The Undoing of Thistle Tate



Seventeen-year-old Thistle Tate is known as the author of runaway best-selling YA series LEMONADE SKIES, the story of a teenage girl who’s discovered a portal into the Afterworld that she hopes will lead to a reunion with her mother, who passed away when she was very small. The series is autobiographical, because her mom did indeed die in a car accident when Thistle was three years old. Home-schooled by her widowed father, Thistle leads a somewhat reclusive life revolving around her lessons, reading, TV binge-watching and such. She has one true friend, Liam, who lives next door and whom she has known since they were four.

Her father, having tried various jobs with little success and harboring hopes of being a published author despite countless rejections of submitted manuscripts, writes a YA novel but submits it under his daughter’s name. The book is a wild success, and sales allow them to stay in their family home and stop worrying about finances. The two of them travel around the country doing promotional work after the publication of each volume, while Thistle monitors social media responses to the series.

Thistle wants a normal life. Her father promises that after the third and final book comes out (after she graduates high school and before she heads off to college) their “collaboration” will end and so will the Lemonade Skies series. A chance comment her father makes to their editing and publishing handlers, however, indicates he may not keep that promise .

Meanwhile, her relationship with Liam evolves into a romance. She then becomes romantically involved with a fan she meets at a book signing (and also with his seriously ill sister). As you might expect, her life becomes almost unbearably anxious and guilt-ridden by the lie she feels she must maintain.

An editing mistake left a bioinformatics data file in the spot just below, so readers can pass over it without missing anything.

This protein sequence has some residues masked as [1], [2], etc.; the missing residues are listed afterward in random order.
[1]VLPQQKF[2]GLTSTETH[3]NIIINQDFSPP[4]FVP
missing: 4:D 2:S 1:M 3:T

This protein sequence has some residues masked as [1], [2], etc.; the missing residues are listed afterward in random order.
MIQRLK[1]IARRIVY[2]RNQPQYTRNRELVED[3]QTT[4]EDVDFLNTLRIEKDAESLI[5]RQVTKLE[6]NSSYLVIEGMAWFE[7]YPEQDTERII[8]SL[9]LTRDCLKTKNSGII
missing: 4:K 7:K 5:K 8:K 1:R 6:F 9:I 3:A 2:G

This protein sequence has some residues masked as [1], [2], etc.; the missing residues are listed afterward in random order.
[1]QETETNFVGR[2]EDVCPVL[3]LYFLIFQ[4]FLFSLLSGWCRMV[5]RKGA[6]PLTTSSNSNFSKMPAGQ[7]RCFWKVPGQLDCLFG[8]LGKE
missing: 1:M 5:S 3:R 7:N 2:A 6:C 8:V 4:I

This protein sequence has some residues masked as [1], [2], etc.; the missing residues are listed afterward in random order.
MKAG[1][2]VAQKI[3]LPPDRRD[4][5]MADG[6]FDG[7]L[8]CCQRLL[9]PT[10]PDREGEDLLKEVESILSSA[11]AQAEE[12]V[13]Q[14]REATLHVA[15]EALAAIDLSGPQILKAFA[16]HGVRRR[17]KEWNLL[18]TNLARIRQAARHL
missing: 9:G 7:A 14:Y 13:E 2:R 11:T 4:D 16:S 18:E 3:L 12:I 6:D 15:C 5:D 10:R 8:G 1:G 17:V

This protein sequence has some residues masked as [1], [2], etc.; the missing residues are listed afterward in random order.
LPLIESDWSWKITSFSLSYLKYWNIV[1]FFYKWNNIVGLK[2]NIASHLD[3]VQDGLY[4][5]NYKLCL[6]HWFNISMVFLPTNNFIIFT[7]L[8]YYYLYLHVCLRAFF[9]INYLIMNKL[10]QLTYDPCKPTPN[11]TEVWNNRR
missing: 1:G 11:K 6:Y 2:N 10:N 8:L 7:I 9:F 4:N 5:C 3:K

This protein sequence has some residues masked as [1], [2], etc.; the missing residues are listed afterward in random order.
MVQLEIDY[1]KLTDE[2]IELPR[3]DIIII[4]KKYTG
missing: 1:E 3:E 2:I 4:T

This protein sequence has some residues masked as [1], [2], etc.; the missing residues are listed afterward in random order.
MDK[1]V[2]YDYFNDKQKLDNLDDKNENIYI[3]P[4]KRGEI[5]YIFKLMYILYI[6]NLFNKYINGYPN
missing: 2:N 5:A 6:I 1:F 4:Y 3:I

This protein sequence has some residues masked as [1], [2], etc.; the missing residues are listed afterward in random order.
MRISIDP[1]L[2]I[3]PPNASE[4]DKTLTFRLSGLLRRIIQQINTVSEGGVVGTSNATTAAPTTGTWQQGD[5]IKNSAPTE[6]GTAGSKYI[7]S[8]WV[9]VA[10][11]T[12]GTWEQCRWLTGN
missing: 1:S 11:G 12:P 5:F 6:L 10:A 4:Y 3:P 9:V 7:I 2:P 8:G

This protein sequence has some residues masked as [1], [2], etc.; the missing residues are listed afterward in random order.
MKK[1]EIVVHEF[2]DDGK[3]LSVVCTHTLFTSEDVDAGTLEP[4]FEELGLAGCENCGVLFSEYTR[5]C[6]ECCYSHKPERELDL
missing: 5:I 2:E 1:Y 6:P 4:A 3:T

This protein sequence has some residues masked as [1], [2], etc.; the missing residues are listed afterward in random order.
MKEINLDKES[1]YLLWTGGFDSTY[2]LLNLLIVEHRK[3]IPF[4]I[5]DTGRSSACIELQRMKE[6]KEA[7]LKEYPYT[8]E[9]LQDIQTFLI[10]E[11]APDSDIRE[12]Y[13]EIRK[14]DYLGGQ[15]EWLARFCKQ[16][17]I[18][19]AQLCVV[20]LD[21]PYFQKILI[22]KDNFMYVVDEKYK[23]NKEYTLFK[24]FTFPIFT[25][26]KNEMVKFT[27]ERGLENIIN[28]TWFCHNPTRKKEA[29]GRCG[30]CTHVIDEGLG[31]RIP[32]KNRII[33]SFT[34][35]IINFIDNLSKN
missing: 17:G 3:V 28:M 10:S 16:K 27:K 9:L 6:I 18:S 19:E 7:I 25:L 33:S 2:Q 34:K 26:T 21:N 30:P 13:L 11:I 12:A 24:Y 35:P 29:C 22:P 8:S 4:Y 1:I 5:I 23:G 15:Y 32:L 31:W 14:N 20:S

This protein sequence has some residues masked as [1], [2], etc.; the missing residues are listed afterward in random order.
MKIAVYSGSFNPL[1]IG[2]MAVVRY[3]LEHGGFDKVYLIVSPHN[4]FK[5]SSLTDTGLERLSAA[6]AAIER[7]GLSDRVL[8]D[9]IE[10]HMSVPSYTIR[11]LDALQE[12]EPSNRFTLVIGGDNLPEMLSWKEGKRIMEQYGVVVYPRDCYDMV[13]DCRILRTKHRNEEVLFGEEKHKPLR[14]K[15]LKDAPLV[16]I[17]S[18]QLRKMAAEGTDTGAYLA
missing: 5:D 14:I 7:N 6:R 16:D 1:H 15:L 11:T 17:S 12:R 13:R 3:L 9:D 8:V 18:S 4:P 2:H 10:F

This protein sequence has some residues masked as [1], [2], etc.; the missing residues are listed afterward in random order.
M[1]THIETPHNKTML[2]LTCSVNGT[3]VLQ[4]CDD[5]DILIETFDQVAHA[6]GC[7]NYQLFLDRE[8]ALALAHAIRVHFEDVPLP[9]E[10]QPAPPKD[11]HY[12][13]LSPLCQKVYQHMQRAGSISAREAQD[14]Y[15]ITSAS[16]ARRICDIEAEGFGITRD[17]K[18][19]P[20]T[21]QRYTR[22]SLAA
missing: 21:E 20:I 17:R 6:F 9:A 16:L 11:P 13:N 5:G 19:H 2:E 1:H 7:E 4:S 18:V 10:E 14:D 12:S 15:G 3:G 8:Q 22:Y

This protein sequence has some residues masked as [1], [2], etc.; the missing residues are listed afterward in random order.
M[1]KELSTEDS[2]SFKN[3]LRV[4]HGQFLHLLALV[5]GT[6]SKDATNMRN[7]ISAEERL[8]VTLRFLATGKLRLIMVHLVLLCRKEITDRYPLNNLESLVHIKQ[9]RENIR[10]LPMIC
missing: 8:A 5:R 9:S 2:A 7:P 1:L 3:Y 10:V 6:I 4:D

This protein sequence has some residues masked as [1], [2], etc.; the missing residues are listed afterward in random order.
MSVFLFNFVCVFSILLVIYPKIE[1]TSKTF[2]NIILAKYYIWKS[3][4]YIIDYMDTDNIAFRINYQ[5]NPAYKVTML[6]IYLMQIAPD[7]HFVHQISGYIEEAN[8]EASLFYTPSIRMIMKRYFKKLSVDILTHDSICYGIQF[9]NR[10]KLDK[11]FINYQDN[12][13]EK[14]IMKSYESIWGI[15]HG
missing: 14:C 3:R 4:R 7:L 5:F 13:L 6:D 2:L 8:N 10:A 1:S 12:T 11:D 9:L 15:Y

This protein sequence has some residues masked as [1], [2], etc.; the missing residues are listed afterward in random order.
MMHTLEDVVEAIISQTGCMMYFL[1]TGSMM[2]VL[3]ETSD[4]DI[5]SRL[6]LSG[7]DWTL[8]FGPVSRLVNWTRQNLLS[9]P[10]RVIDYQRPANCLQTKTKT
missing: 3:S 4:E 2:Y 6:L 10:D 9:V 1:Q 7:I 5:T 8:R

This is one of the best books I’ve read this year. Its thoughtful examination of issues relating to parental responsibility, depression, loss, changing dynamics of relationships, accountability, and–most importantly–honesty will resonate with all readers. The characters are interesting and relatable but not simplistic. Librarians ought to be aware that there is some offensive language (besides the now generally-accepted damn, hell, and ass) that includes fucking, shitty and religious profanity. (Sidebar here: In the Northeast it seems to be common to use “Jesus Christ” as a pejorative. This isn’t true elsewhere in the country. YA writers ought to take note of that.) There is no sex in the book other than one scene where clothes are removed and enjoyment is had without boundaries being crossed.

Categories: Books We Recommend, Death and Grieving, Depression, Dysfunctional Relationships, Home Schooling, Mental Health, Offensive Language in YA Literature, Parent Conflict, Peer Relationships, Social Media, Supernatural/Occult

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